Hepatitis C virus (HCV) is an increasing cause of morbidity and mortality in the United States. Many of the 2.7–3.9 million persons living with HCV infection are unaware they are infected and do not receive care (e.g., education, counseling, and medical monitoring) and treatment.
CDC estimates that although persons born during 1945—1965 comprise an estimated 27% of the population, they account for approximately three fourths of all HCV infections in the United States, 73% of HCV-associated mortality, and are at greatest risk for liver cancer and other HCV-related liver disease.
With the development of new therapies that can halt disease progression and provide a virologic cure (i.e., can eradicate HCV from the bloodstream of infected patients) in most persons, targeted testing and linkage to care for infected persons in this birth cohort is expected to reduce the numbers of HCV-related cirrhosis, liver cancer, liver transplants, and deaths.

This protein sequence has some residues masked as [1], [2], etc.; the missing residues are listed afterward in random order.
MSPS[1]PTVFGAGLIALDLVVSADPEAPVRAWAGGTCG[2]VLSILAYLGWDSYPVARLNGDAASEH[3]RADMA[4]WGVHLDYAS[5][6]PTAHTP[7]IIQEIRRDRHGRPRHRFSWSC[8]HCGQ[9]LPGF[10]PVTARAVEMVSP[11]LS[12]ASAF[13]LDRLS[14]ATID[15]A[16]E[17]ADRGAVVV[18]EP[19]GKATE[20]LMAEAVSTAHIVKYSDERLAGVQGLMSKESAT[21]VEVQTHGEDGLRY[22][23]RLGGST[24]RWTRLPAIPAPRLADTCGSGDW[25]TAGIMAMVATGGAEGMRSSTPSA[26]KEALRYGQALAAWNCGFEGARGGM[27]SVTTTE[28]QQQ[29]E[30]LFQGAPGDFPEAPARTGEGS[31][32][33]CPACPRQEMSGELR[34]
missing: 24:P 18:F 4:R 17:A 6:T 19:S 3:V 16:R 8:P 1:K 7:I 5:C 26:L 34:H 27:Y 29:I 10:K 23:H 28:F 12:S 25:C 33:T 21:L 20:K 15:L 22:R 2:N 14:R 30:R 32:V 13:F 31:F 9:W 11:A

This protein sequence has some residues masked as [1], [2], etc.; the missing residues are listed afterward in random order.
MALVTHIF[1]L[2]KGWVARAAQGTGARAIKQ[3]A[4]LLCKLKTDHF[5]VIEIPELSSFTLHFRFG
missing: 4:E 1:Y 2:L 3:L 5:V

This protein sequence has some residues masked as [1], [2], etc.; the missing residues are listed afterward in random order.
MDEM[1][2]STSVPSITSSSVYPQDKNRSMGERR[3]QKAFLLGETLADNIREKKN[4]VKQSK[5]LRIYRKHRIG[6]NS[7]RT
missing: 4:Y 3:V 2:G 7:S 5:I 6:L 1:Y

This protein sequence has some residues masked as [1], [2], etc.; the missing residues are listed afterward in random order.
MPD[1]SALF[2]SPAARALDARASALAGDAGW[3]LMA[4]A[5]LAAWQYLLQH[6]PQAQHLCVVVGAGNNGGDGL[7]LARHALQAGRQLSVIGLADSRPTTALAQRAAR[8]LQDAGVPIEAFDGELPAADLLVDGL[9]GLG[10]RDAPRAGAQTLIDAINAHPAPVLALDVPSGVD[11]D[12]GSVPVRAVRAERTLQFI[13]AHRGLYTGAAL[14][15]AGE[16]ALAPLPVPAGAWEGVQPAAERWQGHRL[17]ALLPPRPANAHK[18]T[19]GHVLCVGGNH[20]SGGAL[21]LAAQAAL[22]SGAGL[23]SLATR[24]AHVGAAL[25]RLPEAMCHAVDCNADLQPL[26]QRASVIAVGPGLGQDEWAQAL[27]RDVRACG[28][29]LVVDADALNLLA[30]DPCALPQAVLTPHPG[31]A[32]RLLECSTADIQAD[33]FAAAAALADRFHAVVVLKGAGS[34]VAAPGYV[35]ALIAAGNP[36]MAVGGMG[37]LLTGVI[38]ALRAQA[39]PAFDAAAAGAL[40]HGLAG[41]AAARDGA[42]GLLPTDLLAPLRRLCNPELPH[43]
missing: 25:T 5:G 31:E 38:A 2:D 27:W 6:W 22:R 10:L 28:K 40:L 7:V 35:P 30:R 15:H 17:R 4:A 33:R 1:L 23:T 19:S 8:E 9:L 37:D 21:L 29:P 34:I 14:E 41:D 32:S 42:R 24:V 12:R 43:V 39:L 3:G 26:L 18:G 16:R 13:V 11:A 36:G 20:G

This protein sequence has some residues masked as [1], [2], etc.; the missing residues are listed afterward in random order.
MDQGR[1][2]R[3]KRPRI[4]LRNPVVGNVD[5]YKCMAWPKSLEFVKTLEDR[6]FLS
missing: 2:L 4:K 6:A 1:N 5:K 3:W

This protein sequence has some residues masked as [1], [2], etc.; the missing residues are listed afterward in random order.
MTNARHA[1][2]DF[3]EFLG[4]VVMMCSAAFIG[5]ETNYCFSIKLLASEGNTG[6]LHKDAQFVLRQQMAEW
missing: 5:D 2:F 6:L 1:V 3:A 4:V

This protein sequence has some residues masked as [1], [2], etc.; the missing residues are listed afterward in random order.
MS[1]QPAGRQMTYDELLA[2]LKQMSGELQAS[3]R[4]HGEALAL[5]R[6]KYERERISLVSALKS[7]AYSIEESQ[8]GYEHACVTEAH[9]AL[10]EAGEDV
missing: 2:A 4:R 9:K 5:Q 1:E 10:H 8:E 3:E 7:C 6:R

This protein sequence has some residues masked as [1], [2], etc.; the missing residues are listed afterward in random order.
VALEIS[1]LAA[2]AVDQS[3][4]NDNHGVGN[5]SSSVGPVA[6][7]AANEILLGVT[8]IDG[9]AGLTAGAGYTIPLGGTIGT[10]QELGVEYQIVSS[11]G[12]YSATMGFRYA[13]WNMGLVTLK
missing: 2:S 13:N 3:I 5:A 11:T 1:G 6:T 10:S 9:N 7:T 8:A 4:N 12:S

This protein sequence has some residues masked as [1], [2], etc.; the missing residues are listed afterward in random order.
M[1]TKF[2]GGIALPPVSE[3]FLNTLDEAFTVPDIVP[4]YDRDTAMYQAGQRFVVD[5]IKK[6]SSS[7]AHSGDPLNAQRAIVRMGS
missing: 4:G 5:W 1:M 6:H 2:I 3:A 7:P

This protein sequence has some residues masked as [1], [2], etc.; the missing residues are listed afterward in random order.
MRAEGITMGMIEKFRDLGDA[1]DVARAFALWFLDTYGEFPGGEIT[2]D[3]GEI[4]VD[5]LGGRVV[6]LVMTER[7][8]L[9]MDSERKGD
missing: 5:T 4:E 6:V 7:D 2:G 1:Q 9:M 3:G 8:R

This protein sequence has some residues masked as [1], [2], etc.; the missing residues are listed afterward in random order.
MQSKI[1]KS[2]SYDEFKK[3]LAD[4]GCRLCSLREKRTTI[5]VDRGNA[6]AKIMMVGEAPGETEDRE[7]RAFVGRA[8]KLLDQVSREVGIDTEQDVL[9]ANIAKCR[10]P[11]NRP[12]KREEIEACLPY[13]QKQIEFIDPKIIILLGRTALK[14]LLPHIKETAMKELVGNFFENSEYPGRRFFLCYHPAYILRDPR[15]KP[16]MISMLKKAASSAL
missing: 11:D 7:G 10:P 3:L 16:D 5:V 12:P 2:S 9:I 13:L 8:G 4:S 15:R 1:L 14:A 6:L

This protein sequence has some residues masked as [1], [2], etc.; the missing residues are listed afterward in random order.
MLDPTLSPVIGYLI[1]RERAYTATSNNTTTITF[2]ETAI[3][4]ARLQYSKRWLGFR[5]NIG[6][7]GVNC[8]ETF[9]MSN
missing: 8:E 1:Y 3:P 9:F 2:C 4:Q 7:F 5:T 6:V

CDC has revised previous recommendations for HCV testing to recommend one-time testing without prior ascertainment of HCV risk for persons born during 1945—1965, a population with a disproportionately high prevalence of HCV infection and related disease.
Persons identified as having HCV infection should receive a brief screening for alcohol use and intervention as clinically indicated, followed by referral to appropriate care for HCV infection and related conditions.
These recommendations do not replace previous guidelines for HCV testing that are based on known risk factors and clinical indications. Rather, they define an additional target population for testing: persons born during 1945—1965.